Following a roadside breath test, a motorist may be arrested on suspicion of driving whilst over the prescribed legal limit if that person shows signs of intoxication, provides a positive test or refuses to provide a test.
In such circumstances, the motorist will be conveyed to a local Police Station and asked to provide a sample of breath, blood or urine to assess whether their alcohol level exceeds the prescribed limit.
This has been standard practice since the inception of the Road Safety Act 1967 and a prosecution leading to conviction for driving whilst under the influence of excess alcohol will lead to a mandatory loss of the motorist’s driving licence for at least one year plus, ordinarily, a financial penalty.
Given that the most serious cases may lead to imprisonment it is essential that experienced legal advice is sought immediately.
Occasionally, it may be possible to challenge the circumstances of a test upon which a prosecution relies and the team of motoring experts at Kangs Solicitors is experienced in advising clients in relation to potential defences available for all motoring offences.
Since 1997 we have been here to assist our clients, both established and new ones to provide positive solutions to whatever criminal issue may arise. We are top ranked in both the leading law directories (Legal 500 and Chambers & Partners) for our work in defending criminal allegations.
For an initial no obligations discussion, please contact our team at any of our offices detailed below:
The Relevant Law | Kangs Motoring Law Solicitors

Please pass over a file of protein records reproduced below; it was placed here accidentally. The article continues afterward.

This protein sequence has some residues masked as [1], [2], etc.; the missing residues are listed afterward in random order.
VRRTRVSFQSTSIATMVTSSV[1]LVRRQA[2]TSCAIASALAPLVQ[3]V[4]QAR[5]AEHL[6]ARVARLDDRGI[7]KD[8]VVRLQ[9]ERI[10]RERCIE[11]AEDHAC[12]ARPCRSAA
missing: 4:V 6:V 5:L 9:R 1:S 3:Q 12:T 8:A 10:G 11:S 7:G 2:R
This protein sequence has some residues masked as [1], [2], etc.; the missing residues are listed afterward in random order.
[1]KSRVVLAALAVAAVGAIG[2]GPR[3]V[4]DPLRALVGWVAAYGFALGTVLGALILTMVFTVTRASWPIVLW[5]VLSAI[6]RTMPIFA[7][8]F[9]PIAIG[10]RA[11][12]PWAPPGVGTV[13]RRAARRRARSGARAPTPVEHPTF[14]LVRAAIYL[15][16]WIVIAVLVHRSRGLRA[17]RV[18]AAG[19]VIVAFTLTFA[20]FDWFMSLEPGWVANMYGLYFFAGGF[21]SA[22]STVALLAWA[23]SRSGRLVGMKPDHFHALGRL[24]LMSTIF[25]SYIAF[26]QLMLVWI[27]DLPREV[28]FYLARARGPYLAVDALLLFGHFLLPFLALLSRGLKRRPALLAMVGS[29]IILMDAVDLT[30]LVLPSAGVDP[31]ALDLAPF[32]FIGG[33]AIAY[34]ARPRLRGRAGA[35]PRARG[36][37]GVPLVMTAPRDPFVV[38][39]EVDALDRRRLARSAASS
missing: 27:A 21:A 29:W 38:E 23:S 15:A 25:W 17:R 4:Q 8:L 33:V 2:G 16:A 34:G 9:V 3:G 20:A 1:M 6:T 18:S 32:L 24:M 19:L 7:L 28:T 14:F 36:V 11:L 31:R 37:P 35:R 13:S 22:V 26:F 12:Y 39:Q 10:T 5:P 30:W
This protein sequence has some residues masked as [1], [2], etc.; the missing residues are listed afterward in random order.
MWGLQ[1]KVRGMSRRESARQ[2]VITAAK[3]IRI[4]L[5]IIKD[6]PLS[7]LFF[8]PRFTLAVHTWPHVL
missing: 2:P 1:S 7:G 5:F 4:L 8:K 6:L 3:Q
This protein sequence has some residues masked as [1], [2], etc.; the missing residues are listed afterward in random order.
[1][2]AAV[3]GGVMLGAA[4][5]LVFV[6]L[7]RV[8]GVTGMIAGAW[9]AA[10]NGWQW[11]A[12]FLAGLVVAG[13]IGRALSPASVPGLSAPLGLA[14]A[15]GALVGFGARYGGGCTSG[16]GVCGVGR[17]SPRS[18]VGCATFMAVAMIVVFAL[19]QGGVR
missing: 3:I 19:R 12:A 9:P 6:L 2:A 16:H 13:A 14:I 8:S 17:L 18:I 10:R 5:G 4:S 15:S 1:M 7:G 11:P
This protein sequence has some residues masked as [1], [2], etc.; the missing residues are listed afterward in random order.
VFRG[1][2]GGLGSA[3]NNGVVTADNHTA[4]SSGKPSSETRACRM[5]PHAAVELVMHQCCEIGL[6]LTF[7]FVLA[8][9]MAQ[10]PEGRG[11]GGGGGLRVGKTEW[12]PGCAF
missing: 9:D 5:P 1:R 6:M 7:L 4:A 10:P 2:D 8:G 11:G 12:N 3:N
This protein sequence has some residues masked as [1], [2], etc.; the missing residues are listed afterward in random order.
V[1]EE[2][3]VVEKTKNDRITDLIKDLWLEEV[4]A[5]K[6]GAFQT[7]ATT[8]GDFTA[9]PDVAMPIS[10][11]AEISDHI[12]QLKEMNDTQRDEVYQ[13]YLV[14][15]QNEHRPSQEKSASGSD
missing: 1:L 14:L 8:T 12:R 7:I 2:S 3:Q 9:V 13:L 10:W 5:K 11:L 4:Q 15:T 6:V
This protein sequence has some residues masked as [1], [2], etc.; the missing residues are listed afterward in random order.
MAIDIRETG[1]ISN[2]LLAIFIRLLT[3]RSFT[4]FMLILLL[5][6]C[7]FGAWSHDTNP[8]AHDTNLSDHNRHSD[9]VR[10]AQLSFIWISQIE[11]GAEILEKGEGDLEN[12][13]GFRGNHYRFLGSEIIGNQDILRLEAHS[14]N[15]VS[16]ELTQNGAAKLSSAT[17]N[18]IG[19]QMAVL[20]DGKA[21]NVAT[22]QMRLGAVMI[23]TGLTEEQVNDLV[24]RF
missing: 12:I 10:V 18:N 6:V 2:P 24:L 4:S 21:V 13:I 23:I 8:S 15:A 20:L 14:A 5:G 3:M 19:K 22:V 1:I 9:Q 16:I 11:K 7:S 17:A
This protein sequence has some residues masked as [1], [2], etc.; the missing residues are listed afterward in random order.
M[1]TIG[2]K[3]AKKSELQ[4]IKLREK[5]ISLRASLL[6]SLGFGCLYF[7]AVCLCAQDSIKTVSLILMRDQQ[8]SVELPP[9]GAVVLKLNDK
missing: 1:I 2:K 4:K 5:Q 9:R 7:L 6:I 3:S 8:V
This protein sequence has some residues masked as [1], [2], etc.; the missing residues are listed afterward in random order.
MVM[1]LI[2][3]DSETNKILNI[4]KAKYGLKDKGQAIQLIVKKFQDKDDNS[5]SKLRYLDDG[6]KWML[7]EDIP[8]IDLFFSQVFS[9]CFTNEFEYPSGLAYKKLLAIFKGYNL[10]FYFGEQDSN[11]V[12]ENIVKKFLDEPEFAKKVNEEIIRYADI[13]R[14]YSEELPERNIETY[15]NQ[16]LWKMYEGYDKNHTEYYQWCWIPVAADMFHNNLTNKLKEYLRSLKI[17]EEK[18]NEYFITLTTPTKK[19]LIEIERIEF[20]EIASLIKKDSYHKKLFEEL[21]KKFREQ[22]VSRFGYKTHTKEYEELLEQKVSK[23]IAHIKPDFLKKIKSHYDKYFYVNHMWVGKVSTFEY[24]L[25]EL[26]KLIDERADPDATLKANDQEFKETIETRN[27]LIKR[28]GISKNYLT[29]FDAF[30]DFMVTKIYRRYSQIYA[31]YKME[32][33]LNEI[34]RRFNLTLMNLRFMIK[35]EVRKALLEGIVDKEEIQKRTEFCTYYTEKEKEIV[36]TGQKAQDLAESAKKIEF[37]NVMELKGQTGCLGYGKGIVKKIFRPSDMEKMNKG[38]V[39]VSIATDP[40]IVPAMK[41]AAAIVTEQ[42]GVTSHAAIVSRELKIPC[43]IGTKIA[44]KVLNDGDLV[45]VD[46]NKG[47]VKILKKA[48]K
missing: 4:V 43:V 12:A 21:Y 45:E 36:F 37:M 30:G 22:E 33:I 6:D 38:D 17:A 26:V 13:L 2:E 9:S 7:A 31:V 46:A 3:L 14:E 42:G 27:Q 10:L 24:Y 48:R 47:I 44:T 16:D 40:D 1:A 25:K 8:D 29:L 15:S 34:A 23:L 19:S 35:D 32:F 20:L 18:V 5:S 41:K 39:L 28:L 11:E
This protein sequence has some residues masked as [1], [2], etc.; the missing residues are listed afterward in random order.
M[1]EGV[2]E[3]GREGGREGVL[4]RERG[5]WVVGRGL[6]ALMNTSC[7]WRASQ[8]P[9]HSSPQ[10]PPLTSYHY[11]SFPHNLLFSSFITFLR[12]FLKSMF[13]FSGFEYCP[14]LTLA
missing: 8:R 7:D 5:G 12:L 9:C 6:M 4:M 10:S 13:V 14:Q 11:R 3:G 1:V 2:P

Section 5 of the Road Traffic Act 1988 states that:
if a person drives or attempts to drive (or is in charge of) a motor vehicle on a road or other public place after consuming so much alcohol that the proportion of it in his breath, blood or urine exceeds the prescribed limit then he is guilty of an offence.
In order to secure a conviction it must be proven that the accused:
- was the actual driver, in order to avoid any identity issues,
- was in the process of driving,
- was driving a motor vehicle,
- was driving on a road or a public place,
- had excess alcohol in their body at the time of the analysis.
There is a presumption in law that an evidential breathalyser machine will be working correctly and this presumption must therefore be rebutted if a defence is to be successful.
Possible Defence | Challenging an Adverse Reading | Kangs Driving Offences Defence Solicitors
- A motorist may dispute the level of the reading alleging that insufficient alcohol had been consumed to provide such a reading.
- In the case of Cracknell v Willis (1988) the House of Lords stated that it was possible to challenge the reading from a breathalyser device and also commented that there was no restriction on the type of evidence that a Defendant could introduce to challenge the assumption that the breathalyser was working properly.
- Motorists are entitled to rely upon evidence from themselves and others in support of their contention that less alcohol had been consumed than the amount indicated by the Police evidence.
However, the Judgment of the House of Lords also stated:
‘Magistrates should give proper scrutiny to such defences and will be fully aware of the strength of the evidence provided by a print-out taken from an approved device’.
How Can We Help? | Kangs National Motoring Offences Defence Solicitors
If you are concerned with any of the issues raised in this article or you have been arrested for a motoring offence it is essential that you seek advice at the earliest opportunity.
How Can I Contact You? | Kangs Criminal Defence Solicitors
We welcome enquiries by telephone or email.
Our team is available to meet at any our offices in London, Birmingham, Manchester or alternatively we are happy to arrange meetings via video conferencing.
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